How to Cut Cravings

Walk for a better moodOne of the best ways for me to manage my cravings – which seem to strike in the mid-afternoon – is to keep the food that gets me into trouble out of the house. I rarely buy chips so when I want them, I have to find something else to eat.

But there are other strategies that help keep my cravings at bay. If if I eat a good breakfast with fruit and protein and usually a whole grain like a piece of bread, I rarely crave chips or sugary snacks later in the day. That experience is backed up by research.

In a study, Heather Leidy and other researchers found that those who ate a good breakfast were less likely to crave sweets later in the day and those who ate a high-protein breakfast were less likely to want high fat foods.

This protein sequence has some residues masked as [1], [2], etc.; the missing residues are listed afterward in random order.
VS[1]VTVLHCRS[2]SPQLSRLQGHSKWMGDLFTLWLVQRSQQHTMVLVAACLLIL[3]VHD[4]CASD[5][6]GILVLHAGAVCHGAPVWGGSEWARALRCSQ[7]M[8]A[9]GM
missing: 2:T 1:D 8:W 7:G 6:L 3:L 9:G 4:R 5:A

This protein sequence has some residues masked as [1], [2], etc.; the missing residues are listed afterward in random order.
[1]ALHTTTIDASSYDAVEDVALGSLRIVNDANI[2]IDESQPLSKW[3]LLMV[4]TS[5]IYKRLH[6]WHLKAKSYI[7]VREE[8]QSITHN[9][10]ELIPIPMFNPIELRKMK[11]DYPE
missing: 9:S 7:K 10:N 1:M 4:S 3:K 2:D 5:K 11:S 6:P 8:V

Works for me.

Walk to End Chocolate Cravings

In another study, a brisk, 15-minute walk was shown to end the urge for sweet and sugary snacks.

Cravings often occur when we are under stress and we want to fill up on the foods that comfort us. Go for a walk instead and the exercise will help diminish your stress and the cravings that come with it.

Keep Your Brain Busy

Finally, distracting your brain with other things, may be the easiest way to thwart cravings for the sweet and savory. In one study, just three minutes spent playing the video game Tetris helped curb the urge to eat.

Immersing yourself in dynamic visual activities – like video games or awesome views — or tapping your imagination to think about stunning visual displays can take our mind of the cravings until we no longer have them.

And, if they do return, a focus on the long-term impact of our food choices can keep us from indulging, according to Brown University researcher Kathryn Demos.

With a few of these strategies we can take charge of our cravings rather than letting them control us.

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